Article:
A plump girl with a pony tail, not more than seven years old, is singing into the microphone. In her blue dress and high pitch, she could very well be a contestant in a kids’ talent show. She is in the middle of a sea of people listening to her with rapt attention as she sings, “Baba, ami juddhey jabo/ juddhey jabo/ ami deshkey bhalobashi” (Father, I’ll go to war/ go to war/ I love my country).
The crowd roars with approval the moment there’s mention of war and as soon as the girl finishes her performance, she is wrapped in the Bangladeshi flag. She returns to her proud mother sitting in the crowd with a bandana tied across her forehead that reads: ‘Razarkar-der phansi chai’ (Hang the collaborators [with Pakistan in the 1971 War of Liberation]).
Since February 5, when the International Crimes Tribunal set up under PM Sheikh Hasina delivered a life sentence to one such collaborator and Jamaat-e-Islami leader Abdul Qader Mollah, the square of Shahbagh in central Dhaka has been seeing enraged Bangladeshis of all hues gather in growing numbers demanding one thing: that the sentence be overruled and those accused of war crimes, including Mollah, be hanged.
But this is a strange kind of anger being hurled from a strange kind of platform. The atmosphere is of a mela. Hawkers are making brisk business not only by selling roadside snacks, but also Bangladesh national flags along with those strips of shiny cloth with slogans calling for war criminals to be hanged. Both the flags and the bandanas — tied across the head by young people, housewives, kids — cost 10 takas a pop. There’s also candy floss and Angry Birds balloons being sold the evening before Bangladesh’s Bhasha Dibosh — Language Day — the day when the 42-year-old nation remembers its martyrs who gained a country on the basis of language and destroying Jinnah’s religion-based Two-Nation thesis.
A bunch of young boys in their best clothes are dancing and pumping their fists to another emotive performance accompanied by drumbeats. A young woman in a green salwar and a purple dupatta is rapping away: “Baaper mola-ke kobor ditey/ Ei mujaheddinkey kobor ditey/ chalo rey chalo rey!” (To bury these sons-of-bitches/ To bury those mujaheddins/ let’s go let’s go!). The crowd roars to the incantation as if a hanging is taking place before them. The chorus becomes a roar with everyone joining in when the woman shouts in time, in beat, “Phansi! Phansi! Phansi!” (Hang! Hang! Hang!)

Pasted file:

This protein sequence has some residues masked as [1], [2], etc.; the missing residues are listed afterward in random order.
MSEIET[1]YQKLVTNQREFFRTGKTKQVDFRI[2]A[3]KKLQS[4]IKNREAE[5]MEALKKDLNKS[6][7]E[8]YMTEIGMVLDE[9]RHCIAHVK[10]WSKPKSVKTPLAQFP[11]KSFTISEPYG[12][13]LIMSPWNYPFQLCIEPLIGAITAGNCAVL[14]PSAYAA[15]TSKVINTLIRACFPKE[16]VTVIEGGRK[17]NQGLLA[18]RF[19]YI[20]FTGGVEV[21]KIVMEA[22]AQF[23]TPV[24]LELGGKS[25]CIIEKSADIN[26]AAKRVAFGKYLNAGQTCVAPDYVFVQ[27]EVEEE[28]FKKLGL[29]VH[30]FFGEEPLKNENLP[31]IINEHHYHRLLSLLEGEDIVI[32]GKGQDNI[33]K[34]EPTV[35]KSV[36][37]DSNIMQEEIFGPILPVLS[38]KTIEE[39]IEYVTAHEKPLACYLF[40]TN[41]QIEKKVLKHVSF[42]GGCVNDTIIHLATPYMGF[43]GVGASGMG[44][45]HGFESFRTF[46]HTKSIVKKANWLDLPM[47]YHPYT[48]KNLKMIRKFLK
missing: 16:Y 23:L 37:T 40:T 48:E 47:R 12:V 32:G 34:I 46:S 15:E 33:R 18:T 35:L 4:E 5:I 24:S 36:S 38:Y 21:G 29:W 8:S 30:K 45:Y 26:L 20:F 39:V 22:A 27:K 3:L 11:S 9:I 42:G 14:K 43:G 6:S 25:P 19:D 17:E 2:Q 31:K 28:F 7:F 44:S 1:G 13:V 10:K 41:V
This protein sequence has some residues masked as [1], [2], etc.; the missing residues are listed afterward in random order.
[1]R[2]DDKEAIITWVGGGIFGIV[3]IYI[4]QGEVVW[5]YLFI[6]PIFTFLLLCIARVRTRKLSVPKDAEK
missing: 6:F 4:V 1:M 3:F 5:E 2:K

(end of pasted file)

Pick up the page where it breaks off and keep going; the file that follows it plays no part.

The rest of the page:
Shahbagh is the epicentre of an unprecedented war being fought by a large section of Bangladeshi society against the Islamist politics of the Jamaat-e-Islami and its lumpen wing, the Jamaat Shibir. Rifat Munim Dip, a young journalist with Bangladesh’s leading English newspaper Daily Star, insists, “Shahbag would have happened even if Mollah was not given a life sentence and even if he hadn’t flicked a victory sign after the court’s decision which infuriated the people.” This is Bangladesh engaging in something that Pakistan has never been able to do: stand up and resist its religious fundamentalists.
For a mass demonstration that shows no sign of weakening, punishing those who collaborated in genocide in 1971 has become enmeshed with something larger, far less specific.
Giant billboards and cloth signs surround Shahbagh as the festival continues. 'One nation one roar. Hang the bloody Razajars" reads one hoarding above the premises of Red Ribbon European, Thai, Chinese Restaurant and California Fried Chicken & Pastry Shop. For a mass demonstration that shows no sign of weakening, punishing those who collaborated in genocide in 1971 has become enmeshed with something larger, far less specific. A man takes the microphone to announce the just-arrived news: "We have just received the news that Bangladesh has beaten China 3-2 in the World hockey League in India! Bengalis are coming back! We want to tell the hockey team that they too are playing their role to get these razakars out."
In the happy-angry swirl of Shahbagh reverberating with chants, songs and slogans, one sees the mob - in a democracy, the people - baying for blood. And the kids and their parents here are, at least for the time being, doing something that not too many others have been able to do: bring real fear into the hearts of religious fundamentalists. Merely by being there and by being loud.